This Country Is Importing Garbage – and Making Money!
Yes, you read that right: This Scandinavian country is forced to import trash from other countries to keep its state-of-the-art recycling plants going. And there are more than enough takers for this move. Norway and England are paying Sweden to take their trash, and Sweden is using that trash to heat their homes.
Sweden gets a significant portion of its energy from burning household waste. Sweden sources almost half its electricity from renewables. Its "recycling revolution" is so efficient that less than one 1% of the country's waste goes into landfills. According to information published by the government, more than 99% of household waste in Sweden is recycled. The country reportedly imported 8,00,000 tonnes of garbage in 2014.
Courtesy : webholism
They are also trying to 'move up the refuse ladder,' i.e, from burning to material recycling. It's all part of a larger effort to get down to zero waste by 2020. It was one of the first countries to implement a heavy tax on fossil fuels, as early as 1991.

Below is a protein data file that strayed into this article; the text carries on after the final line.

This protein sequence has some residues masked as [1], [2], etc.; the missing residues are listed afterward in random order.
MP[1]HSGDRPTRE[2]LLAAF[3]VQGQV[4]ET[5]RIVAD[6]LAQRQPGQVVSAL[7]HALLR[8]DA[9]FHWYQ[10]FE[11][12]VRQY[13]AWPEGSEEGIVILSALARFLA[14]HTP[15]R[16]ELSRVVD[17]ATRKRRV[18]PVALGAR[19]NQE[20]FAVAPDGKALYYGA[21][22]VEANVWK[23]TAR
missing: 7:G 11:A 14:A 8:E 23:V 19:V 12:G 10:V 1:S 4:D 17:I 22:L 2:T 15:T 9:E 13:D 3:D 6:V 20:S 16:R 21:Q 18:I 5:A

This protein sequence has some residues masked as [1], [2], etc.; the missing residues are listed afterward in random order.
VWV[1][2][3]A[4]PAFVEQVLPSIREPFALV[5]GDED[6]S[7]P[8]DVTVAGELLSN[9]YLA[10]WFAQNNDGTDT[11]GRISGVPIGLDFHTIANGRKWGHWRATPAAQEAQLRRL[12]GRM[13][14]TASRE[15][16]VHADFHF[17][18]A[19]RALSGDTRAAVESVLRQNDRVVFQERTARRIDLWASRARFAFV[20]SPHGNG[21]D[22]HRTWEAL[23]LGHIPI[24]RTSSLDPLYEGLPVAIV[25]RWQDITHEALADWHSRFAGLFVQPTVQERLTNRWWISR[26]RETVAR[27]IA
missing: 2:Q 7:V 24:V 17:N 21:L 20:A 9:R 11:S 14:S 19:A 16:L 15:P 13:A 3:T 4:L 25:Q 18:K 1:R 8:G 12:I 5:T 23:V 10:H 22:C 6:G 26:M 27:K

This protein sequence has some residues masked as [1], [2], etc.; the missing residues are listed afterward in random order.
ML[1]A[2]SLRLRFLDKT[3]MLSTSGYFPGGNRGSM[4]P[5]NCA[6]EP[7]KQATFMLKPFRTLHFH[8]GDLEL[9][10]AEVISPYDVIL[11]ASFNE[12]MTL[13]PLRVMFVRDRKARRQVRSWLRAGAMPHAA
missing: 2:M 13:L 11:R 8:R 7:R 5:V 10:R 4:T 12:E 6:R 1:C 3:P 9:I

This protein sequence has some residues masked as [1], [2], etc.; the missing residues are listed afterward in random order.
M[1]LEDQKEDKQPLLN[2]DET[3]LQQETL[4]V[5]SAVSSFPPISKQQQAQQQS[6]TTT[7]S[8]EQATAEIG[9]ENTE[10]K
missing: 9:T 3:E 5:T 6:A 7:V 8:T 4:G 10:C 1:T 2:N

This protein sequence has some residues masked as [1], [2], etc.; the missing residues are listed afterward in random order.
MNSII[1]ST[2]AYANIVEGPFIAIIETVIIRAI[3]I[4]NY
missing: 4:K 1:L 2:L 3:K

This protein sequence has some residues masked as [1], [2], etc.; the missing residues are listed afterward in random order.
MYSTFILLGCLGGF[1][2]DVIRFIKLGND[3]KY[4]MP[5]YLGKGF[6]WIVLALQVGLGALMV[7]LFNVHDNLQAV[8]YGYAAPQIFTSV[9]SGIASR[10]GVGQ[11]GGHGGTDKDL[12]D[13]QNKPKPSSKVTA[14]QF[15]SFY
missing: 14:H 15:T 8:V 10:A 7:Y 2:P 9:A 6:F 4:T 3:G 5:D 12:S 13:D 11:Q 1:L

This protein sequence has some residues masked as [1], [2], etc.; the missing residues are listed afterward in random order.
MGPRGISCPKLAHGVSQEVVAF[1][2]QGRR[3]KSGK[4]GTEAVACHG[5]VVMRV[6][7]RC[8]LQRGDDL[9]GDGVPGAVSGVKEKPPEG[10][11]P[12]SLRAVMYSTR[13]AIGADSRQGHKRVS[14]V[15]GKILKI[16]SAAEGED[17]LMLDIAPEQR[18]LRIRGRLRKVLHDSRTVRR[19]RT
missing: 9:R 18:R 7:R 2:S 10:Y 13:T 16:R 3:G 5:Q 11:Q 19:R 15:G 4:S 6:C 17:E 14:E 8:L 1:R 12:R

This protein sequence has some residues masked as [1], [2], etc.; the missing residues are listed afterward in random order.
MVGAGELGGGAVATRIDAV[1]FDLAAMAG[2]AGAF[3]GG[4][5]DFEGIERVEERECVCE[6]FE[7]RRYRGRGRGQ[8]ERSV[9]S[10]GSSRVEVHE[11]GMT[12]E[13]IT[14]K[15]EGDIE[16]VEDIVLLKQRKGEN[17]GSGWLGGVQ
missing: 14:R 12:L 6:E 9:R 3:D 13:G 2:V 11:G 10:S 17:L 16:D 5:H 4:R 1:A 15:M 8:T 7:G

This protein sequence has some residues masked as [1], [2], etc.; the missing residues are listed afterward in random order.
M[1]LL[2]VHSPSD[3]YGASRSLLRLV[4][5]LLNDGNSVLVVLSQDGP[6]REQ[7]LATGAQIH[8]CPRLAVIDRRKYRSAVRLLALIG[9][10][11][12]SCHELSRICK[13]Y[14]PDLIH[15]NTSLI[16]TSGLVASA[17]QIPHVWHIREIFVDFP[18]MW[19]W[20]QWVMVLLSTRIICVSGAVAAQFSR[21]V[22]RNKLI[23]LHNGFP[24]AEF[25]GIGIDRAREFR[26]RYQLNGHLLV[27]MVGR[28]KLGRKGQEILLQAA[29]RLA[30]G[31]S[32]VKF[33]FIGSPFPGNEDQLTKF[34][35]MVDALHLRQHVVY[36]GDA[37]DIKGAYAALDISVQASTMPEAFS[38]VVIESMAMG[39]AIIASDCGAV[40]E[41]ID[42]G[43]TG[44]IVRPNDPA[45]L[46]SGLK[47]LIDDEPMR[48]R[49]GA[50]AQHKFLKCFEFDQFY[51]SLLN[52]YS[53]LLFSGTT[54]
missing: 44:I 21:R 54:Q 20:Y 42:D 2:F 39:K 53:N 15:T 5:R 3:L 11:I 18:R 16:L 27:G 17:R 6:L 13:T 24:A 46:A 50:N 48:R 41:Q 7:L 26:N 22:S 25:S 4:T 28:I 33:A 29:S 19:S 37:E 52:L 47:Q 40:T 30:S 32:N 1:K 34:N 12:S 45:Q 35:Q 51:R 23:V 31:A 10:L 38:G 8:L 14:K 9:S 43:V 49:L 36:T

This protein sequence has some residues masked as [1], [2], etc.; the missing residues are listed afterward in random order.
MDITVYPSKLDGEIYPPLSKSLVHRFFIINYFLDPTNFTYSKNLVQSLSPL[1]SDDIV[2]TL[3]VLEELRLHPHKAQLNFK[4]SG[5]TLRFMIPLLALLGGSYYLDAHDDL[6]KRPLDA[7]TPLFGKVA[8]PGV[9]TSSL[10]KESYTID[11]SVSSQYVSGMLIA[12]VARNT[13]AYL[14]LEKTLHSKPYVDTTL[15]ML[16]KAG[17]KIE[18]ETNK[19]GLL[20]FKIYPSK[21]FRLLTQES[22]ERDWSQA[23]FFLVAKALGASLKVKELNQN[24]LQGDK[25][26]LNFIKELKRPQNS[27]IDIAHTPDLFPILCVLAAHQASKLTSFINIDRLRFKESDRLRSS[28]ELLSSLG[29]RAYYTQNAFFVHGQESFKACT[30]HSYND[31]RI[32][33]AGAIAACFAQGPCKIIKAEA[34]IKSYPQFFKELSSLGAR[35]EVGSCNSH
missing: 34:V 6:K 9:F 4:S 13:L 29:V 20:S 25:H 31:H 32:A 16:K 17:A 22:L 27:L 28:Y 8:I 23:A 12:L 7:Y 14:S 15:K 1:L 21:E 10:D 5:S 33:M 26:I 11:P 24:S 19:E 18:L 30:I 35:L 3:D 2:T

Even though it’s private companies who undertake the business of importing and burning waste, the energy goes into a national heating network. And Sweden is not alone in this. Countries like Belgium, Denmark, Germany, and the Netherlands, are also among the ones that import waste for use in their state-of-the-art recycling facilities.
This move does come as a boon for those EU countries who have enforced a ban on landfills. Rather than paying the fine and recycling the waste in its home countries, people simply ship it elsewhere. At $43 a ton, Sweden got to make about $100 million the last year alone!